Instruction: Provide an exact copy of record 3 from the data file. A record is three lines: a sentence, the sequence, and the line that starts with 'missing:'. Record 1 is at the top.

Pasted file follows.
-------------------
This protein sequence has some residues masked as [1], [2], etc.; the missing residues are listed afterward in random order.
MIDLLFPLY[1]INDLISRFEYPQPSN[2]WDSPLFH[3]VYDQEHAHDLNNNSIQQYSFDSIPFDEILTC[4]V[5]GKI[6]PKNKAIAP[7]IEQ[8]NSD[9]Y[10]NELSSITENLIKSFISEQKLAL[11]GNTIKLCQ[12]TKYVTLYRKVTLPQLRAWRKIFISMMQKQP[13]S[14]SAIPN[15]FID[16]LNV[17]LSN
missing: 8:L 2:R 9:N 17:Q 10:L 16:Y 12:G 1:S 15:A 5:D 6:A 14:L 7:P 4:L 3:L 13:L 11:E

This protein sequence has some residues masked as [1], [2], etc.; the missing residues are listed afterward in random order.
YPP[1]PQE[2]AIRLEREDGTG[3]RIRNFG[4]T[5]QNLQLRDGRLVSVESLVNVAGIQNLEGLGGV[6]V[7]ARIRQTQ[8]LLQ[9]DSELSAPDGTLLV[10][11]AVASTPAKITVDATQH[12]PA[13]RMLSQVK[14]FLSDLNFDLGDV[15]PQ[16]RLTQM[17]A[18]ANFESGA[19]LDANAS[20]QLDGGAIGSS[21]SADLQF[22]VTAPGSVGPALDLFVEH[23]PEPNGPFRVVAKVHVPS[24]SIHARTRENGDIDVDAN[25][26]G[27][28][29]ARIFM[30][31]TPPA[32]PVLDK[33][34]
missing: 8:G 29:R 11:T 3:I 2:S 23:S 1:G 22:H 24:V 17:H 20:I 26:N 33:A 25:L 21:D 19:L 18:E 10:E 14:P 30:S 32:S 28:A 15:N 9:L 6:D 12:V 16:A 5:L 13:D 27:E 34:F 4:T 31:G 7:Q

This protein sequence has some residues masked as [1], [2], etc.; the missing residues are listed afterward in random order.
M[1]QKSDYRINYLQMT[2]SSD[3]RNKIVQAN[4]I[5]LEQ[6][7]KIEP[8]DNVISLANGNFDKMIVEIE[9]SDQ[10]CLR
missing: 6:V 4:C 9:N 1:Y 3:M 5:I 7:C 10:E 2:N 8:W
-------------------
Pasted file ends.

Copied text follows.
This protein sequence has some residues masked as [1], [2], etc.; the missing residues are listed afterward in random order.
M[1]QKSDYRINYLQMT[2]SSD[3]RNKIVQAN[4]I[5]LEQ[6][7]KIEP[8]DNVISLANGNFDKMIVEIE[9]SDQ[10]CLR
missing: 6:V 4:C 9:N 1:Y 3:M 5:I 7:C 10:E 2:N 8:W